Justice criticized for turning immigration judges into ‘assembly-line workers’


A spokeswoman for the National Association of Immigration Judges says that Attorney General Jeff Sessions is turning them into “assembly-line workers” with a set of proposed quotas aimed at reducing the massive backlog of cases.

“That is a huge, huge, huge encroachment on judicial independence,” spokeswoman Dana Leigh Marks, a former president of the association, told The Washington Post. “It’s trying to turn immigration judges into assembly-line workers.”

Separately, the director of governmental relations for the American Immigration Lawyers Association told the Post that the Justice Department was trying to “undermine” judges’ ability to make “careful, well thought-out decisions.”

“People’s lives are at risk in immigration court cases, and to force judges to complete cases under a rapid time frame is going to undermine the ability of those judges to make careful, well thought-out decisions,” said Gregory Chen, the official from the group.

Right now, the backlog of immigration cases stands around 600,000. The Trump administration said it is working to address that caseload with “additional benchmarks” for immigration courts.

“For years, the immigration court system has failed to address systemic issues that add unnecessary time to a respondent’s case and put undue stress on the pending caseload. Every adjudicatory system has goals, benchmarks, or metrics to ensure that cases are handled in an efficient, timely manner that does not compromise due process,” said Devin O’Malley, a DOJ spokesman.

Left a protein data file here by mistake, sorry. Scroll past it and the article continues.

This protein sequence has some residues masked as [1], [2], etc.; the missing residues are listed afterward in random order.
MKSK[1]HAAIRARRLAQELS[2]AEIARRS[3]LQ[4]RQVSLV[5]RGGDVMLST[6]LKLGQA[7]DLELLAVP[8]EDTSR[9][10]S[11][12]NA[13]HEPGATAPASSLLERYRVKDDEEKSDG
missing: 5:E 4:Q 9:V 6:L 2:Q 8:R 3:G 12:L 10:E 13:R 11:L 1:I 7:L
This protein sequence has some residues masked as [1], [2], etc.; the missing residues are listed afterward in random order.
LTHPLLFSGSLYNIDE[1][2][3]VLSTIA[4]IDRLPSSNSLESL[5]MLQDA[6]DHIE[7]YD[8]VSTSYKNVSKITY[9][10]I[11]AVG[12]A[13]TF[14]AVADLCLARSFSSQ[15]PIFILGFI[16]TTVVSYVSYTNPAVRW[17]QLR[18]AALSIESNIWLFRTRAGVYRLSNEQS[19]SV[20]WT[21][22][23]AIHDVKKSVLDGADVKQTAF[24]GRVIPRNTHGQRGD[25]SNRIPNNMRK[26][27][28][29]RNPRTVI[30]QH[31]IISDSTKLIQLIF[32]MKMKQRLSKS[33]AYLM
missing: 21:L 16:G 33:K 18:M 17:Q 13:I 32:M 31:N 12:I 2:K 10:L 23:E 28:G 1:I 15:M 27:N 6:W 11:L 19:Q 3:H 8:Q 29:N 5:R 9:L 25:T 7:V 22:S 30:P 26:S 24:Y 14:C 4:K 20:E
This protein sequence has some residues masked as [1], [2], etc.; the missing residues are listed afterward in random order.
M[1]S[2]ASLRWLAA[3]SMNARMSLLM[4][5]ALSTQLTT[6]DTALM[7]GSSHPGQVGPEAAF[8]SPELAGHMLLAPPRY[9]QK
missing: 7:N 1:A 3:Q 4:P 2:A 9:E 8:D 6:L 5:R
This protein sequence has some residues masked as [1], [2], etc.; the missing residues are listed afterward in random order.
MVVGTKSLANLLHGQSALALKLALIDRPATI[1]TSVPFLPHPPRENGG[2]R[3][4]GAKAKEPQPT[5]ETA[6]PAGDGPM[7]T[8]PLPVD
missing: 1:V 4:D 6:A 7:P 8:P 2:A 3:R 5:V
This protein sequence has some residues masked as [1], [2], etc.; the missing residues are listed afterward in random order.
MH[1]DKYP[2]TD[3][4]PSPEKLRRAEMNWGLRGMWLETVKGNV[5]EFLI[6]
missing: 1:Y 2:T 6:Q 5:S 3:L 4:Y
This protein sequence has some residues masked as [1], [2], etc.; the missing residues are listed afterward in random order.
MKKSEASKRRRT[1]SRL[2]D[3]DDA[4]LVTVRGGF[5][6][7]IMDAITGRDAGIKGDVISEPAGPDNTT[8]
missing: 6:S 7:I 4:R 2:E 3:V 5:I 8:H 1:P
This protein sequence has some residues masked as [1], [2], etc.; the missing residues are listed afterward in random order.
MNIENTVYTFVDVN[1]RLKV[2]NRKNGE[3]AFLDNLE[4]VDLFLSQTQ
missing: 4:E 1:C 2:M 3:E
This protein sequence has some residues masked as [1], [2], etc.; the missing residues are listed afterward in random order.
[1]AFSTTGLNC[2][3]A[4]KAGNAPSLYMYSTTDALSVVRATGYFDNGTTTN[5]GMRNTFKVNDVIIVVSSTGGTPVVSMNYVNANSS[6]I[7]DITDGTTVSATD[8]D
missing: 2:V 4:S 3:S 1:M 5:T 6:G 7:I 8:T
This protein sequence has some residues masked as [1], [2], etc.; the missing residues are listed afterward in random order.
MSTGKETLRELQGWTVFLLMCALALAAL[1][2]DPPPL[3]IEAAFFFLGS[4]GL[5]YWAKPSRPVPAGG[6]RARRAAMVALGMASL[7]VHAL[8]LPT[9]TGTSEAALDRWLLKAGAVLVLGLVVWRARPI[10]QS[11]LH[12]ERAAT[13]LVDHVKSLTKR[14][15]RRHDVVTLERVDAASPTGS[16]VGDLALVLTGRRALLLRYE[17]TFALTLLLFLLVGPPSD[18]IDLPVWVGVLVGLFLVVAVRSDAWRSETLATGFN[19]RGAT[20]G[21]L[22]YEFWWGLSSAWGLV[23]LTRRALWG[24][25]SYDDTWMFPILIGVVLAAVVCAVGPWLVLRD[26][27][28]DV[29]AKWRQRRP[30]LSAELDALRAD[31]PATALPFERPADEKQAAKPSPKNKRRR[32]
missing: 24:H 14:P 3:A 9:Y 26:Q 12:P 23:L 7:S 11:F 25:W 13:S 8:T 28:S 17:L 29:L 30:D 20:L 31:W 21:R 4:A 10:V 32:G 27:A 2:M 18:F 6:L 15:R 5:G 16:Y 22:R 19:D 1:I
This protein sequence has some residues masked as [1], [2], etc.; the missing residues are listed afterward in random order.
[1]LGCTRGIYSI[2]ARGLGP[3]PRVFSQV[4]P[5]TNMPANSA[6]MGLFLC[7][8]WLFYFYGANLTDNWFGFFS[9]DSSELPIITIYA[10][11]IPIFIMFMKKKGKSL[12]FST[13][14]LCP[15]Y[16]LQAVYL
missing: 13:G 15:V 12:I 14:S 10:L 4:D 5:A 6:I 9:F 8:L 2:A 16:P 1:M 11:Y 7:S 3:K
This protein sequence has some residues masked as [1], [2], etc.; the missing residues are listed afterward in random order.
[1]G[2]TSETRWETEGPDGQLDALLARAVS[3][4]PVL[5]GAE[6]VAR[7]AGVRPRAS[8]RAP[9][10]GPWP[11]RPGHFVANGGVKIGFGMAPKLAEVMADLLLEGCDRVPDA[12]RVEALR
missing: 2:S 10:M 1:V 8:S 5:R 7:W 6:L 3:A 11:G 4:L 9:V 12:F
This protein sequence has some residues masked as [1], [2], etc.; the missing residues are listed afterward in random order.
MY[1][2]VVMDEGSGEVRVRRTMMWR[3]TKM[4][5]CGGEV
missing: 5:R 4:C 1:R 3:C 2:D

“The Executive Office for Immigration Review already has numerous case completion goals imposed by statute or Congressional recommendation, and is developing additional benchmarks for immigration courts to assist in properly managing cases, increase productivity, and reduce the pending caseload.”

According to documents obtained by the Post, the Justice Department “intends to implement numeric performance standards to evaluate Judge performance.” Immigration groups say this will put an emphasis on speed rather than fairness in immigration cases.

“Immigration judges should have one goal and that goal should be the fair adjudication of cases,” the director of policy at the National Immigrant Justice Center told the Post. “That’s the only metric that should count.”

In a press release Friday, the American Civil Liberties Union blasted the proposed policy as an attempt at “stacking the deck” against immigrants.

“Many immigrants fighting their deportation have the right to remain in the United States,” the group wrote. “The attorney general is stacking the deck unfairly against them. We urge the Department of Justice to reverse course immediately and allow immigration judges to do their jobs without interference.”

– This story was updated on Oct. 17.

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